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The Cost Of Cosmetic Procedures Resulting In Short-Term Disabilities

Discussion in 'Hospital' started by The Good Doctor, Jun 12, 2022.

  1. The Good Doctor

    The Good Doctor Golden Member

    Aug 12, 2020
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    In a viral video shared on Twitter in 2021, we see a line of women waiting to board a flight from Santo Domingo to Atlanta. Airline staff in safety vests stand around the women, all of whom are sitting—in wheelchairs. These women had recently undergone the popular Brazilian butt lift or “BBL” surgery, where fat is transferred from one part of the body to the buttocks, despite being the cosmetic procedure with the highest mortality rates.

    These women are legally considered disabled under the Americans with Disabilities Act, which defines an individual with a disability as someone “who has a physical or mental impairment that substantially limits one or more major life activities … has a history or record of such an impairment, or … is perceived by others as having such an impairment.” Since this broad definition does not comment on the acquisition or duration of disability, we can conclude that ‘disability’ includes voluntary and temporary conditions such as the recovery periods from BBLs and other cosmetic surgeries.

    The BBL recovery process typically takes six weeks. During that time, your activities are highly restricted to avoid excess pressure on the buttocks: you sleep on your side or face-down, and you use a special booty pillow for sitting. After four to five weeks, you may be able to resume light exercising and driving. For about two more months, you must wear a corset-like compression garment that helps retain your body shape but causes difficulties urinating.


    This recovery period would keep someone from working, imposing financial burdens on the individuals and families. Most cosmetic surgeries cost thousands, and breast augmentations and tummy tucks can range from about $3,000 to over $7,000. Online, we see numerous guides on plastic surgery financing, and many people take out loans for the procedures.

    So, it makes sense to see patients searching for other financial prospects to cover their surgery and recovery. Short-term disability (STD) insurance is a popular one: On RealSelf, a cosmetic surgery Q&A platform, we see patients asking about the possibility of STD insurance coverage for tummy tucks, BBLs, facelifts, and mommy makeovers. Most surgeons say it’s not possible—for elective surgeries, STD insurance only covers reconstructive ones; purely cosmetic surgeries are not deemed “medically necessary.”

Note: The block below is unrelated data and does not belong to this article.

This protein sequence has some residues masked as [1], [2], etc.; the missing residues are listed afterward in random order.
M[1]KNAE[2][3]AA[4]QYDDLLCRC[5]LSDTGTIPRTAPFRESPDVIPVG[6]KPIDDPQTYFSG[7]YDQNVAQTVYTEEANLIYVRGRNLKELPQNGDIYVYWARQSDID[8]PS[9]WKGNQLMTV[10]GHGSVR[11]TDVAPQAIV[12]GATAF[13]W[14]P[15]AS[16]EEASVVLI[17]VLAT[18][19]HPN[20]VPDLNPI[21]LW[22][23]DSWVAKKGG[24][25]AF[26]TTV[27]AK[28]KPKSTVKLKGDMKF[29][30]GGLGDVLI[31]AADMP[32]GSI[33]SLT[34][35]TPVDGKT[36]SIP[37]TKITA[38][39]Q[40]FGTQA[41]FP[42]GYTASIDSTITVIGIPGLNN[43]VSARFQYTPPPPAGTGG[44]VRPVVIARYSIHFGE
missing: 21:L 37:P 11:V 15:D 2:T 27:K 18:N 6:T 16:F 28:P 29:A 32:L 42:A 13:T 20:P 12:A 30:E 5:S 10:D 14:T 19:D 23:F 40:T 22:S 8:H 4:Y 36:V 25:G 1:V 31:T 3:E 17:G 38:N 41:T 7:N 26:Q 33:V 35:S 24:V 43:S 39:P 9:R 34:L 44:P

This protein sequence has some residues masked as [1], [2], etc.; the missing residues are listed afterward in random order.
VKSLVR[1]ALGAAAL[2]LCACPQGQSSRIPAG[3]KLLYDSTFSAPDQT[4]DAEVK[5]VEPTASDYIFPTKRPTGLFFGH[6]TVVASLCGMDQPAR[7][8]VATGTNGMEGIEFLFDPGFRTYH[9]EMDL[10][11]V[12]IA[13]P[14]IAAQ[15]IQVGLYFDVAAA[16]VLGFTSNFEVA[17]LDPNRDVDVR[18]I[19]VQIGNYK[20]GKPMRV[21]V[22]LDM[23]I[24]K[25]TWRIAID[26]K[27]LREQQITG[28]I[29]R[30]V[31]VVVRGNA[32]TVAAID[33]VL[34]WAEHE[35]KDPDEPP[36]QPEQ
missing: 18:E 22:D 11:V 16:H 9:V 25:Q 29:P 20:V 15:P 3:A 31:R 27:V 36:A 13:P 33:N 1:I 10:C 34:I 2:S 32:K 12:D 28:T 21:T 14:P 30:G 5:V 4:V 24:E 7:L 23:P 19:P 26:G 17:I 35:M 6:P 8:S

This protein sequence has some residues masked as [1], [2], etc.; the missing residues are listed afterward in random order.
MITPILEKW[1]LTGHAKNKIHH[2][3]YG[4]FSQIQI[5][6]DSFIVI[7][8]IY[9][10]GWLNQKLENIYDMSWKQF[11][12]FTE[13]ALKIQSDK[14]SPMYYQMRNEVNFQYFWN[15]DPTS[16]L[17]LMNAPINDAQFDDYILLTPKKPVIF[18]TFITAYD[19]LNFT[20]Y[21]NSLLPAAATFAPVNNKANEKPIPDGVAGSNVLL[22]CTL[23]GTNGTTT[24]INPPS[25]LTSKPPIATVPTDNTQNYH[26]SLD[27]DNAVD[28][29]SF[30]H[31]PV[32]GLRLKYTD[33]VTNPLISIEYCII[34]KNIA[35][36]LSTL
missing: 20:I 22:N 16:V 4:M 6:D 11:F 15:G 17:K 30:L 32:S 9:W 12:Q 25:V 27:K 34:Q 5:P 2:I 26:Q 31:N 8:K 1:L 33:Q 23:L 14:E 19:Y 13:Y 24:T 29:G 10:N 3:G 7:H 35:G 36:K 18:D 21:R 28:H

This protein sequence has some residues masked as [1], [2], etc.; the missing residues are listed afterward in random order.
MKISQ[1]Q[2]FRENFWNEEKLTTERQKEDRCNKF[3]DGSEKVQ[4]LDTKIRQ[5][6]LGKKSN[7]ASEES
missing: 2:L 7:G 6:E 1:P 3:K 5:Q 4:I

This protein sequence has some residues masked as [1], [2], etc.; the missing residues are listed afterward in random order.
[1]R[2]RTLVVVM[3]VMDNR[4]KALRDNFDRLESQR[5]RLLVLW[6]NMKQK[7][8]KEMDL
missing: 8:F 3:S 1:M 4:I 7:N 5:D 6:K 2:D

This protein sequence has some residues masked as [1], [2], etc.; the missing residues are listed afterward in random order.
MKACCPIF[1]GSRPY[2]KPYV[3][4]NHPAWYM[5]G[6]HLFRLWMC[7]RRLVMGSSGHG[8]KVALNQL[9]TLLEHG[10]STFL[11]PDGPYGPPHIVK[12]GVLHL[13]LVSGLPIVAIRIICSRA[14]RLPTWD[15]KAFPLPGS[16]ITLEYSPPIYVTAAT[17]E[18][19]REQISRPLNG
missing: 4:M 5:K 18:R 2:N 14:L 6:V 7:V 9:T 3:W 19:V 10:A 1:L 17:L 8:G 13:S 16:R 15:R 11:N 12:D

But other surgeons respond differently: Under “Will doctors fill out short-term disability forms for a tummy tuck for employers?” one replies, “I am always happy to complete these forms. Medical indications for time off work following surgery include mandatory bed rest, wound care, antibiotics … usually these requirements are sufficient to allow time off work.”

    While we lack data to confirm whether these patients succeeded in obtaining insurance coverage or whether the surgeons have stretched the truth in practice, given the frequency of cosmetic procedures (15.6 million performed in the U.S. in 2020), this exploitation of disability insurance has likely occurred more than once.

    Why is this exploitation a problem? While each state has different policies on STD insurance funding (e.g., employers fund it in New York, employees fund it in California, both employers and employees fund it in New Jersey), in the end, if one secures STD insurance for a medically unnecessary procedure, it is a misuse of resources contributed by other citizens.

    But what if someone undergoes cosmetic surgery and develops a complication like a serious infection? While complications are rare, this patient would now be eligible for STD insurance because the infection could impact the skin and hemic systems, resulting in physical impairment. Recall that a physical impairment — “any physiological disorder or condition, cosmetic disfigurement, or anatomical loss affecting one or more of the following body systems: Neurological; musculoskeletal; special sense organs; digestive; genitourinary; hemic and lymphatic; skin; and endocrine” — is one condition that defines disability in the first place.

    Hayley Layne’s reconstructive surgery is another instance of secondary treatment becoming eligible for STD insurance. Layne, a U.S. model and social media influencer, underwent thirteen breast operations in two years, resulting in four emergency room trips and medically necessary reconstructive surgery; her body couldn’t support her j-cup breasts.

    Our discussion doesn’t end there: While many individuals share successful recoveries and leave their short-term disability behind, others incur long-term disabilities. Impairments after BBL surgeries are reportedly “common,” ranging from abdominal numbness, circulation issues when sitting, back pain, and sleeping troubles.

    In our society built mainly for the non-disabled, having a disability, whether short-term or long-term, brings about socioeconomic costs. From treatment to rehabilitation and follow-up appointments, many of these costs are covered through health care and other means of public financing. So, is it fair that we are impacted by some individuals’ pursuit of medically unnecessary cosmetic procedures? Is it wrong for those individuals to use the resources allocated for people who actually need them? Sure, cosmetic procedures can boost an individual’s self-confidence, but where should we draw the line between individual benefits and societal costs?


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